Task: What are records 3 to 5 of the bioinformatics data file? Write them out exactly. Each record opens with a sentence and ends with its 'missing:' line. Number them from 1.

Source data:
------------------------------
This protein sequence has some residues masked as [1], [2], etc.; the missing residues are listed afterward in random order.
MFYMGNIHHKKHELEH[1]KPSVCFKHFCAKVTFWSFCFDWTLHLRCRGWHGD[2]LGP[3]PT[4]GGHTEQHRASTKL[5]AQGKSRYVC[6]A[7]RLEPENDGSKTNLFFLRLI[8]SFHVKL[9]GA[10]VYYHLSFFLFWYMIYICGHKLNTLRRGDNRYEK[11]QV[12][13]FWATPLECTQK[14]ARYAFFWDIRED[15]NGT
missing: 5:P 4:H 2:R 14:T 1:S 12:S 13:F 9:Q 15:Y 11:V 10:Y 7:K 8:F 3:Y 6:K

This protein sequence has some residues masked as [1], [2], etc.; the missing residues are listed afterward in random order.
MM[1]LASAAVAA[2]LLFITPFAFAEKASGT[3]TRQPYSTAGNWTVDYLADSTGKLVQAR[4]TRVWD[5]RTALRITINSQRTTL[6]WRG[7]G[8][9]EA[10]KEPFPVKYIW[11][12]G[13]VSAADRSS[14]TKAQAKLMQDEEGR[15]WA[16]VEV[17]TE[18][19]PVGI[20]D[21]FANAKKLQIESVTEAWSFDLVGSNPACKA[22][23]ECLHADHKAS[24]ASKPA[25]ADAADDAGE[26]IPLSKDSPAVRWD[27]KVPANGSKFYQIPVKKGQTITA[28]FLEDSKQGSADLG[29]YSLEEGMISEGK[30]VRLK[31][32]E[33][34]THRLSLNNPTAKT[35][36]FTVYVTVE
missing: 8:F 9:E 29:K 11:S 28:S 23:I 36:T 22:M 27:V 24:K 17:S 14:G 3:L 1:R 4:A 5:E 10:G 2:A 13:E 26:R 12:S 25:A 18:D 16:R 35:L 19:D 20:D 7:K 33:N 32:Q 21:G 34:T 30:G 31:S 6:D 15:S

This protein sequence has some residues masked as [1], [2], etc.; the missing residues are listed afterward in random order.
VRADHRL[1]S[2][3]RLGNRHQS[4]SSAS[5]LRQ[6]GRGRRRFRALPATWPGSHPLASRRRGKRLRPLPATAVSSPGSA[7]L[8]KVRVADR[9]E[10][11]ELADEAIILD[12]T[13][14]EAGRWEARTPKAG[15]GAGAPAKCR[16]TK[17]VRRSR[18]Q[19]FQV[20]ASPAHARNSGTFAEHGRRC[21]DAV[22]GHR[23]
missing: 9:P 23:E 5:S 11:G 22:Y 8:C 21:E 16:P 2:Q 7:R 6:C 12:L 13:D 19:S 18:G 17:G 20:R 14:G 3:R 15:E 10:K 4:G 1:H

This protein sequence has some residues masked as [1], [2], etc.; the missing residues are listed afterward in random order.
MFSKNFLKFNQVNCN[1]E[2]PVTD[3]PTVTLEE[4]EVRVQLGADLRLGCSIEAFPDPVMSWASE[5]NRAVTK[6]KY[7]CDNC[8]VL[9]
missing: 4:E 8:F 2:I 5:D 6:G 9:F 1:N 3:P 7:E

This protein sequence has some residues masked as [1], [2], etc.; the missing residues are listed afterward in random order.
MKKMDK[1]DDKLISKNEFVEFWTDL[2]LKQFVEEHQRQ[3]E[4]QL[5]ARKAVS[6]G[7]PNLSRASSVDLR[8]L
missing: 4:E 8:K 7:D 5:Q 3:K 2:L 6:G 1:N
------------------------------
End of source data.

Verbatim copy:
This protein sequence has some residues masked as [1], [2], etc.; the missing residues are listed afterward in random order.
VRADHRL[1]S[2][3]RLGNRHQS[4]SSAS[5]LRQ[6]GRGRRRFRALPATWPGSHPLASRRRGKRLRPLPATAVSSPGSA[7]L[8]KVRVADR[9]E[10][11]ELADEAIILD[12]T[13][14]EAGRWEARTPKAG[15]GAGAPAKCR[16]TK[17]VRRSR[18]Q[19]FQV[20]ASPAHARNSGTFAEHGRRC[21]DAV[22]GHR[23]
missing: 9:P 23:E 5:S 11:G 22:Y 8:C 21:E 16:P 2:Q 7:R 6:C 12:L 13:D 19:S 18:G 17:G 20:R 14:G 3:R 15:E 10:K 4:G 1:H

This protein sequence has some residues masked as [1], [2], etc.; the missing residues are listed afterward in random order.
MFSKNFLKFNQVNCN[1]E[2]PVTD[3]PTVTLEE[4]EVRVQLGADLRLGCSIEAFPDPVMSWASE[5]NRAVTK[6]KY[7]CDNC[8]VL[9]
missing: 4:E 8:F 2:I 5:D 6:G 9:F 1:N 3:P 7:E

This protein sequence has some residues masked as [1], [2], etc.; the missing residues are listed afterward in random order.
MKKMDK[1]DDKLISKNEFVEFWTDL[2]LKQFVEEHQRQ[3]E[4]QL[5]ARKAVS[6]G[7]PNLSRASSVDLR[8]L
missing: 4:E 8:K 7:D 5:Q 3:K 2:L 6:G 1:N